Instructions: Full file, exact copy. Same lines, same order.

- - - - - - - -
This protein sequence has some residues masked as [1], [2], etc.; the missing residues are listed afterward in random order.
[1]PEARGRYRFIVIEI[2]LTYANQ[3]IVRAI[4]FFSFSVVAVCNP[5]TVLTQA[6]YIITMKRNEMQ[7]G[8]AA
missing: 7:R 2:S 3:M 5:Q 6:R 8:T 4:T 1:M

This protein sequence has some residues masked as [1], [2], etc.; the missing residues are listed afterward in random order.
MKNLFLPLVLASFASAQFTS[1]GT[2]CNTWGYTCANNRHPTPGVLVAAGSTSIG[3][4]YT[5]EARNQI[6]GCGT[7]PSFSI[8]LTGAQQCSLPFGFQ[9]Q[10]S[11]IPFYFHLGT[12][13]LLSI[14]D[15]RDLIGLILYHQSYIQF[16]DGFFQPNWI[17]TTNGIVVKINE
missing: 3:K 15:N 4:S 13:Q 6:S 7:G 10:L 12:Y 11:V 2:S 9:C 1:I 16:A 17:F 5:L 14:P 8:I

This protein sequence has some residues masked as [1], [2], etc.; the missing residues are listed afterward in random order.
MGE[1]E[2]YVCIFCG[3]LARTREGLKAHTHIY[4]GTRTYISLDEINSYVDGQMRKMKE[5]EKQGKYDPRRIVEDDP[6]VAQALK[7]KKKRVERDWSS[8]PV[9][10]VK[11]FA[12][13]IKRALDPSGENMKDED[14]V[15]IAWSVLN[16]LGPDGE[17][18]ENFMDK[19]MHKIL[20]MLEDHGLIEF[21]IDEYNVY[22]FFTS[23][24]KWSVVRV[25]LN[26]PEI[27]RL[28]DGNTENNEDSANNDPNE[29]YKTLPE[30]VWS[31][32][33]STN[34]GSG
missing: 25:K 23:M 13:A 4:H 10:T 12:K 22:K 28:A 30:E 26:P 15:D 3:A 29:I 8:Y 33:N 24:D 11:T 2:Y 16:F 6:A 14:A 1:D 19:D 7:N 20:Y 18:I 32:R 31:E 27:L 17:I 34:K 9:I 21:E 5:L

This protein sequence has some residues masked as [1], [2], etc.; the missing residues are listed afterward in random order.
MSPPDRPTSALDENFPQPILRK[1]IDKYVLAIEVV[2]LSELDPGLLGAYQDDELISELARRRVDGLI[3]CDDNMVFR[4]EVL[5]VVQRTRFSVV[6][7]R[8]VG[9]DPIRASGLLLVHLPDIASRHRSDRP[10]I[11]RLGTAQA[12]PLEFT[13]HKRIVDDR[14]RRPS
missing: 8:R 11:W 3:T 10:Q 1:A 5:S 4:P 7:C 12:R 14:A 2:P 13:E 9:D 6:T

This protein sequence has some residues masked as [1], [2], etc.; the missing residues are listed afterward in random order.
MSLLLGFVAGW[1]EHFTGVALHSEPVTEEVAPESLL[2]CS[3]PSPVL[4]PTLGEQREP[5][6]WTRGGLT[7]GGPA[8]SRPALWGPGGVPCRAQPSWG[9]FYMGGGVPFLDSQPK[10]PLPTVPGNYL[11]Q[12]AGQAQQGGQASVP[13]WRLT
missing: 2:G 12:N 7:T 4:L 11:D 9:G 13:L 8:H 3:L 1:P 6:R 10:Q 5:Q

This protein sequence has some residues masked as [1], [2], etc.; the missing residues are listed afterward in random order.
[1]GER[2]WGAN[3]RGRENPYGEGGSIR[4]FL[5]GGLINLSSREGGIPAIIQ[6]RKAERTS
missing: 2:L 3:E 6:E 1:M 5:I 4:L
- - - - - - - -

This protein sequence has some residues masked as [1], [2], etc.; the missing residues are listed afterward in random order.
[1]PEARGRYRFIVIEI[2]LTYANQ[3]IVRAI[4]FFSFSVVAVCNP[5]TVLTQA[6]YIITMKRNEMQ[7]G[8]AA
missing: 7:R 2:S 3:M 5:Q 6:R 8:T 4:T 1:M

This protein sequence has some residues masked as [1], [2], etc.; the missing residues are listed afterward in random order.
MKNLFLPLVLASFASAQFTS[1]GT[2]CNTWGYTCANNRHPTPGVLVAAGSTSIG[3][4]YT[5]EARNQI[6]GCGT[7]PSFSI[8]LTGAQQCSLPFGFQ[9]Q[10]S[11]IPFYFHLGT[12][13]LLSI[14]D[15]RDLIGLILYHQSYIQF[16]DGFFQPNWI[17]TTNGIVVKINE
missing: 3:K 15:N 4:S 13:Q 6:S 7:G 10:L 12:Y 11:V 2:S 9:C 1:I 16:A 17:F 5:L 14:P 8:I

This protein sequence has some residues masked as [1], [2], etc.; the missing residues are listed afterward in random order.
MGE[1]E[2]YVCIFCG[3]LARTREGLKAHTHIY[4]GTRTYISLDEINSYVDGQMRKMKE[5]EKQGKYDPRRIVEDDP[6]VAQALK[7]KKKRVERDWSS[8]PV[9][10]VK[11]FA[12][13]IKRALDPSGENMKDED[14]V[15]IAWSVLN[16]LGPDGE[17][18]ENFMDK[19]MHKIL[20]MLEDHGLIEF[21]IDEYNVY[22]FFTS[23][24]KWSVVRV[25]LN[26]PEI[27]RL[28]DGNTENNEDSANNDPNE[29]YKTLPE[30]VWS[31][32][33]STN[34]GSG
missing: 25:K 23:M 13:A 4:H 10:T 12:K 22:K 28:A 30:E 26:P 15:D 3:A 29:I 8:Y 33:N 24:D 11:T 2:Y 16:F 6:A 14:A 1:D 19:D 7:N 20:Y 18:I 32:R 31:E 27:L 17:I 34:K 9:I 21:E 5:L

This protein sequence has some residues masked as [1], [2], etc.; the missing residues are listed afterward in random order.
MSPPDRPTSALDENFPQPILRK[1]IDKYVLAIEVV[2]LSELDPGLLGAYQDDELISELARRRVDGLI[3]CDDNMVFR[4]EVL[5]VVQRTRFSVV[6][7]R[8]VG[9]DPIRASGLLLVHLPDIASRHRSDRP[10]I[11]RLGTAQA[12]PLEFT[13]HKRIVDDR[14]RRPS
missing: 8:R 11:W 3:T 10:Q 1:A 5:S 4:P 7:C 12:R 14:A 2:P 13:E 9:D 6:T

This protein sequence has some residues masked as [1], [2], etc.; the missing residues are listed afterward in random order.
MSLLLGFVAGW[1]EHFTGVALHSEPVTEEVAPESLL[2]CS[3]PSPVL[4]PTLGEQREP[5][6]WTRGGLT[7]GGPA[8]SRPALWGPGGVPCRAQPSWG[9]FYMGGGVPFLDSQPK[10]PLPTVPGNYL[11]Q[12]AGQAQQGGQASVP[13]WRLT
missing: 2:G 12:N 7:T 4:L 11:D 9:G 13:L 8:H 3:L 1:P 6:R 10:Q 5:Q

This protein sequence has some residues masked as [1], [2], etc.; the missing residues are listed afterward in random order.
[1]GER[2]WGAN[3]RGRENPYGEGGSIR[4]FL[5]GGLINLSSREGGIPAIIQ[6]RKAERTS
missing: 2:L 3:E 6:E 1:M 5:I 4:L